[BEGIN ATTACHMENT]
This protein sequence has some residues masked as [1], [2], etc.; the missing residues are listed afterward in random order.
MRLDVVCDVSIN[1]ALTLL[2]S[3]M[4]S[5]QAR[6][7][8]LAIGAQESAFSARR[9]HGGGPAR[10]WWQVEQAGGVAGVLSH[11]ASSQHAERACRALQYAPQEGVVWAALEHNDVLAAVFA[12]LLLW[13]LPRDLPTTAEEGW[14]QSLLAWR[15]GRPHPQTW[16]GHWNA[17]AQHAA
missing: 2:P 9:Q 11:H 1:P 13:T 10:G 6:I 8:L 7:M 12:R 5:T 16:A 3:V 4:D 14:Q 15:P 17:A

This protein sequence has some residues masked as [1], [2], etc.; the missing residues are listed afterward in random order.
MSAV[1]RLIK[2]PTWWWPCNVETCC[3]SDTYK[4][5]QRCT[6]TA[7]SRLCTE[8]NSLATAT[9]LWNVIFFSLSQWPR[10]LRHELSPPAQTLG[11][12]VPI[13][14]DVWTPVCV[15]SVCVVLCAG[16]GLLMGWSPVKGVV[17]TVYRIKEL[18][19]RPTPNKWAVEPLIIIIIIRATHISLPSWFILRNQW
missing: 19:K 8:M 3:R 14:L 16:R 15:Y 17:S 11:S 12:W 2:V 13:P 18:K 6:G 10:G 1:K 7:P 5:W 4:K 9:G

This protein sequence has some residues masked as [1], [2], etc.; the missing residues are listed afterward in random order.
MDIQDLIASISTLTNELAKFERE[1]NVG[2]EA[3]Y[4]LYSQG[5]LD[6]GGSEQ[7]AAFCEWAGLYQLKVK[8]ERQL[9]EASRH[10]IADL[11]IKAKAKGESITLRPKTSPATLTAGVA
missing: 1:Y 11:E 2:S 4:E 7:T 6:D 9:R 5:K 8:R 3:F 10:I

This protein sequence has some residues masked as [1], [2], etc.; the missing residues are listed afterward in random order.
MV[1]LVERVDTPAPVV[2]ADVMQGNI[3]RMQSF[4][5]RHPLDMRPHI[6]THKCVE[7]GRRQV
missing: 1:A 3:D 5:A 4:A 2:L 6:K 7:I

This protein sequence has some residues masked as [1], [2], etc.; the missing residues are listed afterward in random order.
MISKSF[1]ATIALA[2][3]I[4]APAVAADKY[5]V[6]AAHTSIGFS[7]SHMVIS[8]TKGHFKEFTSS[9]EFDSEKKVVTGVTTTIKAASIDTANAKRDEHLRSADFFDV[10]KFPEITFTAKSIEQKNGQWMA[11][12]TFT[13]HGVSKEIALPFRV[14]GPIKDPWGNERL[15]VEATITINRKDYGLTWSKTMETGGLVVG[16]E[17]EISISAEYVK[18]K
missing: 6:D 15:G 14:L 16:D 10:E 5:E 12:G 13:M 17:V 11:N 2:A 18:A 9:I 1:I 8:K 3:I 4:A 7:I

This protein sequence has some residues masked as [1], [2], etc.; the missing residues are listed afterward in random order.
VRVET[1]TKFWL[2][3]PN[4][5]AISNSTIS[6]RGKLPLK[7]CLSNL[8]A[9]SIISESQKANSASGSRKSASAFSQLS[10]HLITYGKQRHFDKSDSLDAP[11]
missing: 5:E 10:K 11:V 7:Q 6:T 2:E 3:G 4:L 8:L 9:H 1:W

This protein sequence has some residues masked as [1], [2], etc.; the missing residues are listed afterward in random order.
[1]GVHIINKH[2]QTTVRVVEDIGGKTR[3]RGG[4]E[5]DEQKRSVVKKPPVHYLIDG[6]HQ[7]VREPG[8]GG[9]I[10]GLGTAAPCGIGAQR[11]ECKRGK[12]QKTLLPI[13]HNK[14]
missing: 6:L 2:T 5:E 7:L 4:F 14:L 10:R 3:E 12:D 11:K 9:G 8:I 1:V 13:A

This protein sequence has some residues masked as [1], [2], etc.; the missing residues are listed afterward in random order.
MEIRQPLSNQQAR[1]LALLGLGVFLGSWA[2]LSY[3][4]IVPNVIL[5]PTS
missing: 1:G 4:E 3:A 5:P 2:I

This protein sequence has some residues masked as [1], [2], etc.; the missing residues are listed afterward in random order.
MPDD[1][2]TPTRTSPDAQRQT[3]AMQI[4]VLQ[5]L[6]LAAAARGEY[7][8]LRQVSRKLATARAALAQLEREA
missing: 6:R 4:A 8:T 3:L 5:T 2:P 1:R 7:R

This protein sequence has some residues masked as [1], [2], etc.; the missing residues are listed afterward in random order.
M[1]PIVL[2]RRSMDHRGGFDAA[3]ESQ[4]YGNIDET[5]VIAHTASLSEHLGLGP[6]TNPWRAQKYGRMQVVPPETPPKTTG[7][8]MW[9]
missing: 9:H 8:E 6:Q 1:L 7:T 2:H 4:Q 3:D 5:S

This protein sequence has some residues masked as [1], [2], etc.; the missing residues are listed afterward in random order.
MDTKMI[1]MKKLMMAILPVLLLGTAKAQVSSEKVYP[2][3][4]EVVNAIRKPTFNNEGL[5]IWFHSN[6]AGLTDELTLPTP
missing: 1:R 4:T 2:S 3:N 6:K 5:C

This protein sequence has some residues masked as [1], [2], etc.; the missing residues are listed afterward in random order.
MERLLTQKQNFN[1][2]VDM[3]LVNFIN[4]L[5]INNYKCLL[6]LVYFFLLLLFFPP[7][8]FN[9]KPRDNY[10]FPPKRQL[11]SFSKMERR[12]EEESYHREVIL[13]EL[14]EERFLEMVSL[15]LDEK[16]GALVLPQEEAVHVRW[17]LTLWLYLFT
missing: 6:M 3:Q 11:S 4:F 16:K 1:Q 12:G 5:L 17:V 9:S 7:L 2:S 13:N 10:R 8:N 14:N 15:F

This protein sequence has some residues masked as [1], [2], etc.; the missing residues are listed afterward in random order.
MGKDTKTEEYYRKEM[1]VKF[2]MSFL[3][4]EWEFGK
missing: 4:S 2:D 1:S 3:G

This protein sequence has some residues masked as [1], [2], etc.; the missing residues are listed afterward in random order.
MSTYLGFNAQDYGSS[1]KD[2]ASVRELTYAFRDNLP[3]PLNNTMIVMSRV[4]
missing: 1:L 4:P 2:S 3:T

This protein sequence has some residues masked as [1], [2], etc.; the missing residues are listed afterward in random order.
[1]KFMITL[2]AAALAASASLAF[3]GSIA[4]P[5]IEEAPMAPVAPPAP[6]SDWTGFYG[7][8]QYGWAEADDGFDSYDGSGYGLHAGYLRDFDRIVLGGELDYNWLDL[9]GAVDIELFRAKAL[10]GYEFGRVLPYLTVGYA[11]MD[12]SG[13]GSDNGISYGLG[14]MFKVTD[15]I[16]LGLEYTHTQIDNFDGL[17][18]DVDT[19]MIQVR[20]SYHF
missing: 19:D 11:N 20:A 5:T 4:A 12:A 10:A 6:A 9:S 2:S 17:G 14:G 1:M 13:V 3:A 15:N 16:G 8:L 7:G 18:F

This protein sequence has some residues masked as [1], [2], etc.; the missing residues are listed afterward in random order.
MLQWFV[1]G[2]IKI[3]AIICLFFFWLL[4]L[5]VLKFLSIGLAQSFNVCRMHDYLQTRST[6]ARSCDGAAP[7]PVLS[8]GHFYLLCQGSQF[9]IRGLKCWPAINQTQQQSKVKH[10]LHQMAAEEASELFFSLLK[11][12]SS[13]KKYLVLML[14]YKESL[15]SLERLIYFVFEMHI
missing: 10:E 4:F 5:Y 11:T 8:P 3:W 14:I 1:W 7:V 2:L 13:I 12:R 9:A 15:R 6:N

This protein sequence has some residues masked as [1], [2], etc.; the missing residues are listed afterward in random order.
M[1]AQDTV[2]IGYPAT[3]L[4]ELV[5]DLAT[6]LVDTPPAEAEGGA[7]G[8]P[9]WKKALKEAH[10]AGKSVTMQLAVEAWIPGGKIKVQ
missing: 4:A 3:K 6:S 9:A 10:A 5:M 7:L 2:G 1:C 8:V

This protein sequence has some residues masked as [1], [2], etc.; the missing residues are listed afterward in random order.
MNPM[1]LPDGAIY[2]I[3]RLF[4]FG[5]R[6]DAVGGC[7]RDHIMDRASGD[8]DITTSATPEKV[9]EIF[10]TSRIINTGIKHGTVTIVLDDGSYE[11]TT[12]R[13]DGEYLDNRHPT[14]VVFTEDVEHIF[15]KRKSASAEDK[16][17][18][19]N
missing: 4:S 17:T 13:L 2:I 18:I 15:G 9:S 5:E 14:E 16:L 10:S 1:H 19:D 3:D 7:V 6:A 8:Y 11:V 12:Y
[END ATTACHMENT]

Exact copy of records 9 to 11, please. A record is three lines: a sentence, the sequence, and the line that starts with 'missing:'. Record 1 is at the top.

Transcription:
This protein sequence has some residues masked as [1], [2], etc.; the missing residues are listed afterward in random order.
MPDD[1][2]TPTRTSPDAQRQT[3]AMQI[4]VLQ[5]L[6]LAAAARGEY[7][8]LRQVSRKLATARAALAQLEREA
missing: 6:R 4:A 8:T 3:L 5:T 2:P 1:R 7:R

This protein sequence has some residues masked as [1], [2], etc.; the missing residues are listed afterward in random order.
M[1]PIVL[2]RRSMDHRGGFDAA[3]ESQ[4]YGNIDET[5]VIAHTASLSEHLGLGP[6]TNPWRAQKYGRMQVVPPETPPKTTG[7][8]MW[9]
missing: 9:H 8:E 6:Q 1:L 7:T 2:H 4:Q 3:D 5:S

This protein sequence has some residues masked as [1], [2], etc.; the missing residues are listed afterward in random order.
MDTKMI[1]MKKLMMAILPVLLLGTAKAQVSSEKVYP[2][3][4]EVVNAIRKPTFNNEGL[5]IWFHSN[6]AGLTDELTLPTP
missing: 1:R 4:T 2:S 3:N 6:K 5:C